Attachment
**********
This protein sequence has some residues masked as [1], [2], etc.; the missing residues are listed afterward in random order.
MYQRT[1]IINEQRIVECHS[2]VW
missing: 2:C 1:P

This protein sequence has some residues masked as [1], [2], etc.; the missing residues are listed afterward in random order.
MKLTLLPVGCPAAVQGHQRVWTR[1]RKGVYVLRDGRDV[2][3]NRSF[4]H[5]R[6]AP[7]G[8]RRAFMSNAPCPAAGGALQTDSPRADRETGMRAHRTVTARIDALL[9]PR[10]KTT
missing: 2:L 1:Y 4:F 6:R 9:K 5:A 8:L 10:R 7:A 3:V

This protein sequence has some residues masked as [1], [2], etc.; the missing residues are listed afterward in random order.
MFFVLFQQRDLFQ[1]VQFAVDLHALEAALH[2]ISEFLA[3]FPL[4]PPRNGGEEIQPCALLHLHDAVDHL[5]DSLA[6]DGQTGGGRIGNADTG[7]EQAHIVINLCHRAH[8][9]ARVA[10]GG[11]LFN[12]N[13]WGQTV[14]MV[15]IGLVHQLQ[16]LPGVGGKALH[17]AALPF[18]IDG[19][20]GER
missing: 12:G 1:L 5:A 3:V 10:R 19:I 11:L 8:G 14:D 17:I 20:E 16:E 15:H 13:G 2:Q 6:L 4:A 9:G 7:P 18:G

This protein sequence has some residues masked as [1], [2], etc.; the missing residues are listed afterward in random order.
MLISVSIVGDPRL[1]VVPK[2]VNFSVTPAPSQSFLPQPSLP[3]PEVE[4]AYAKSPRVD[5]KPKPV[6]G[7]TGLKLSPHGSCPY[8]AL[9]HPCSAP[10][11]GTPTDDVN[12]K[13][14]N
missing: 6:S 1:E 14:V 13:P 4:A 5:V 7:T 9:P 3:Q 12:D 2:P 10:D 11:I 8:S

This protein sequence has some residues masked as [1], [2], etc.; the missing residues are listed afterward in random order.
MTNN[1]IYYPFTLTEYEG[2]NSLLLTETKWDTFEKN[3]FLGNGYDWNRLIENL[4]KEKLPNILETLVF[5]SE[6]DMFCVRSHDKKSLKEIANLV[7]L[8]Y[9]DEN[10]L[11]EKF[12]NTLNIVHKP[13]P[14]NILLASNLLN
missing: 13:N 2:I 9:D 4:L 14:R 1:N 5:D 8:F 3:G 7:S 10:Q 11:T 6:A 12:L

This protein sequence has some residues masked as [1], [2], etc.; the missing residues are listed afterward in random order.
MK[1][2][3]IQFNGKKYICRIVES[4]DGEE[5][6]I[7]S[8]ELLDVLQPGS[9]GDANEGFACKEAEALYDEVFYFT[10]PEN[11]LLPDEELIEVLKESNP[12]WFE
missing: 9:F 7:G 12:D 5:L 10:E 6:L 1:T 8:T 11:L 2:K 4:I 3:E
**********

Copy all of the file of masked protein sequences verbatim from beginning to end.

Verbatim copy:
This protein sequence has some residues masked as [1], [2], etc.; the missing residues are listed afterward in random order.
MYQRT[1]IINEQRIVECHS[2]VW
missing: 2:C 1:P

This protein sequence has some residues masked as [1], [2], etc.; the missing residues are listed afterward in random order.
MKLTLLPVGCPAAVQGHQRVWTR[1]RKGVYVLRDGRDV[2][3]NRSF[4]H[5]R[6]AP[7]G[8]RRAFMSNAPCPAAGGALQTDSPRADRETGMRAHRTVTARIDALL[9]PR[10]KTT
missing: 2:L 1:Y 4:F 6:R 9:K 5:A 8:L 10:R 7:A 3:V

This protein sequence has some residues masked as [1], [2], etc.; the missing residues are listed afterward in random order.
MFFVLFQQRDLFQ[1]VQFAVDLHALEAALH[2]ISEFLA[3]FPL[4]PPRNGGEEIQPCALLHLHDAVDHL[5]DSLA[6]DGQTGGGRIGNADTG[7]EQAHIVINLCHRAH[8][9]ARVA[10]GG[11]LFN[12]N[13]WGQTV[14]MV[15]IGLVHQLQ[16]LPGVGGKALH[17]AALPF[18]IDG[19][20]GER
missing: 12:G 1:L 5:A 3:V 10:R 19:I 11:L 8:G 14:D 17:I 20:E 16:E 15:H 13:G 2:Q 6:L 4:A 9:G 7:P 18:G

This protein sequence has some residues masked as [1], [2], etc.; the missing residues are listed afterward in random order.
MLISVSIVGDPRL[1]VVPK[2]VNFSVTPAPSQSFLPQPSLP[3]PEVE[4]AYAKSPRVD[5]KPKPV[6]G[7]TGLKLSPHGSCPY[8]AL[9]HPCSAP[10][11]GTPTDDVN[12]K[13][14]N
missing: 6:S 1:E 14:V 13:P 4:A 5:V 7:T 9:P 3:Q 12:D 2:P 10:D 11:I 8:S

This protein sequence has some residues masked as [1], [2], etc.; the missing residues are listed afterward in random order.
MTNN[1]IYYPFTLTEYEG[2]NSLLLTETKWDTFEKN[3]FLGNGYDWNRLIENL[4]KEKLPNILETLVF[5]SE[6]DMFCVRSHDKKSLKEIANLV[7]L[8]Y[9]DEN[10]L[11]EKF[12]NTLNIVHKP[13]P[14]NILLASNLLN
missing: 13:N 2:I 9:D 4:L 14:R 1:N 5:D 8:F 3:G 7:S 10:Q 11:T 6:A 12:L

This protein sequence has some residues masked as [1], [2], etc.; the missing residues are listed afterward in random order.
MK[1][2][3]IQFNGKKYICRIVES[4]DGEE[5][6]I[7]S[8]ELLDVLQPGS[9]GDANEGFACKEAEALYDEVFYFT[10]PEN[11]LLPDEELIEVLKESNP[12]WFE
missing: 9:F 7:G 12:D 5:L 10:E 6:L 1:T 8:T 11:L 2:K 4:I 3:E